It is the couple’s assets at the time when the marriage broke down (the point of marital breakdown), or when the county governor was notified of separation, that are distributed.

    In connection with the distribution of common property, it is usual to prepare a list of the assets at the point of marital breakdown. This list often also specifies which assets are taken over by whom, as well as detailing the transfers that take place as a consequence of the distributive decisions made. For example, if one spouse takes over the home, he/she must be prepared to buy out the other spouse for a sum commensurate with the spouse’s equity in the house. Such summaries are generally referred to as pre-divorce checklists, and it is fairly common for them to be drawn up when the parties seek the advice of a lawyer.

    If the parties fail to agree, they can apply for public administration and distribution of the property, as long as they have joint ownership, either wholly or partially, of their assets. Public administration and distribution is not generally not available in cases of sole ownership. Public administration and distribution means that it is the court, either independently or through the appointment of an administrator, which will manage the settlement. As a rule, a preliminary mediation meeting will be held with the intention of getting the parties to agree, with the involvement of the court, to all or part of the marriage settlement. If all the issues cannot be resolved in such a preliminary meeting, a follow-up meeting can be held in court or with an appointed administrator. If the parties are not able to reach agreement here, then the case will have to be resolved in a so-called probate action. In the main, this is a regular lawsuit, but in which there are certain special rules pursuant to the Probate Act when it comes to the preparatory proceedings and subsequent procedure. They may also choose to bring a civil action directly, i.e., without applying for public administration and distribution. This occurs mostly when there is a pronounced level of disagreement and the specific circumstances of the case are unsuited to further mediation/conciliatory discussions.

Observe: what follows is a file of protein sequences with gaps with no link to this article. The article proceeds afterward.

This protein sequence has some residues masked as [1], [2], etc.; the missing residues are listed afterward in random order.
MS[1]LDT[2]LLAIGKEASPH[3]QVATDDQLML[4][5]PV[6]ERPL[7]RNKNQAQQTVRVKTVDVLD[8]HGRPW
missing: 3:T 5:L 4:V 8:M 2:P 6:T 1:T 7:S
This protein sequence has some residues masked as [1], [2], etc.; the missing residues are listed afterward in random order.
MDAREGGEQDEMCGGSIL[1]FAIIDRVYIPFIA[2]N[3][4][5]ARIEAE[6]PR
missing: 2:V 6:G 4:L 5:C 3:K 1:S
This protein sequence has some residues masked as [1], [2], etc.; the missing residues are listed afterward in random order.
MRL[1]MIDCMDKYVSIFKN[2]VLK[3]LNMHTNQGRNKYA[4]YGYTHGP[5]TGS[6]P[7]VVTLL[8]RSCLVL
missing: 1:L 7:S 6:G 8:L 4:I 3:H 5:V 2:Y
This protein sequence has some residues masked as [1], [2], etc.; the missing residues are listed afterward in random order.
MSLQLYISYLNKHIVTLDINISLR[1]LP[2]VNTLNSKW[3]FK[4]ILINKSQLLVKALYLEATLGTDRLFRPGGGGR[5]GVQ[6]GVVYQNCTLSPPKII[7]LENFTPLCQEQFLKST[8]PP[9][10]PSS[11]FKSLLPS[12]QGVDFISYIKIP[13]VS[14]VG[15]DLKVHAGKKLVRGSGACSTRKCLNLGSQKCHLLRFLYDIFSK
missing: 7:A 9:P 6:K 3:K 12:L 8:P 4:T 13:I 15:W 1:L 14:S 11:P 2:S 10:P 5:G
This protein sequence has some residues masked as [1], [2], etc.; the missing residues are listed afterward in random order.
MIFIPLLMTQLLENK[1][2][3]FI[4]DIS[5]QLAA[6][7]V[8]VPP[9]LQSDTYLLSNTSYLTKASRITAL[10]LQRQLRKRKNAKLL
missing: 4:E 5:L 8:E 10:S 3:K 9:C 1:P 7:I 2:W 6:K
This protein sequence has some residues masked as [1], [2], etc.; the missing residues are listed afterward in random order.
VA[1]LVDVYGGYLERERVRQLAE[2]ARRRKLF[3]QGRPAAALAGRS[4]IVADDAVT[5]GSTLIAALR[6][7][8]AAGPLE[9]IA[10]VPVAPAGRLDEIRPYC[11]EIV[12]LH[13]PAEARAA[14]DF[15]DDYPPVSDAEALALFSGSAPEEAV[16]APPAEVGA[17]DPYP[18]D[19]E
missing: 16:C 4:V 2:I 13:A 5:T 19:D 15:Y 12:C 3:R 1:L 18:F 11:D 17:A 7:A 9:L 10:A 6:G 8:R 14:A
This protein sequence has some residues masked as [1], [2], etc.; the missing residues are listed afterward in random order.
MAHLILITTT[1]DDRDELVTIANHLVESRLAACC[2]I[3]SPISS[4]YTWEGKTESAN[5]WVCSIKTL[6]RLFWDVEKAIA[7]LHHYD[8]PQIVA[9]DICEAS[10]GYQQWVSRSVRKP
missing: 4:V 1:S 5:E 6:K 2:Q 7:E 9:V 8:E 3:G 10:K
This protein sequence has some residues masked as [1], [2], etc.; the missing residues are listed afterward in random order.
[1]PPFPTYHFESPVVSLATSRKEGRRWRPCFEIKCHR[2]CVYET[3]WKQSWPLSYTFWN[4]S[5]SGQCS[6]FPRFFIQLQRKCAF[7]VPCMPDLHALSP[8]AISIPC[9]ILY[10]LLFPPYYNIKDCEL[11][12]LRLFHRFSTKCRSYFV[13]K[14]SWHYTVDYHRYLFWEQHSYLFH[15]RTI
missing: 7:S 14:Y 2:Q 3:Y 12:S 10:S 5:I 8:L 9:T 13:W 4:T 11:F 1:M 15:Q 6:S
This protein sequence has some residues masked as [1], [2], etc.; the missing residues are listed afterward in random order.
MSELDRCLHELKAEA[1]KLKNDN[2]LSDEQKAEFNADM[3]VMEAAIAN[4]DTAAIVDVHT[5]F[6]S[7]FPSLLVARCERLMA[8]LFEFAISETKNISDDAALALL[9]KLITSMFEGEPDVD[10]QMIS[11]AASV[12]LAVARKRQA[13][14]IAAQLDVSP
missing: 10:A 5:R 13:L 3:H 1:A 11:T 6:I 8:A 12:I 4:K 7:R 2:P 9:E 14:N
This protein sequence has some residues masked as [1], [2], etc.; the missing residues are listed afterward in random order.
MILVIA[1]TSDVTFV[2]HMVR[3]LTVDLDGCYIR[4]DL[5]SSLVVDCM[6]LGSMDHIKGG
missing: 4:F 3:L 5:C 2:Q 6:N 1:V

Harald O. Sletner

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    Maria Cabrera Stråtveit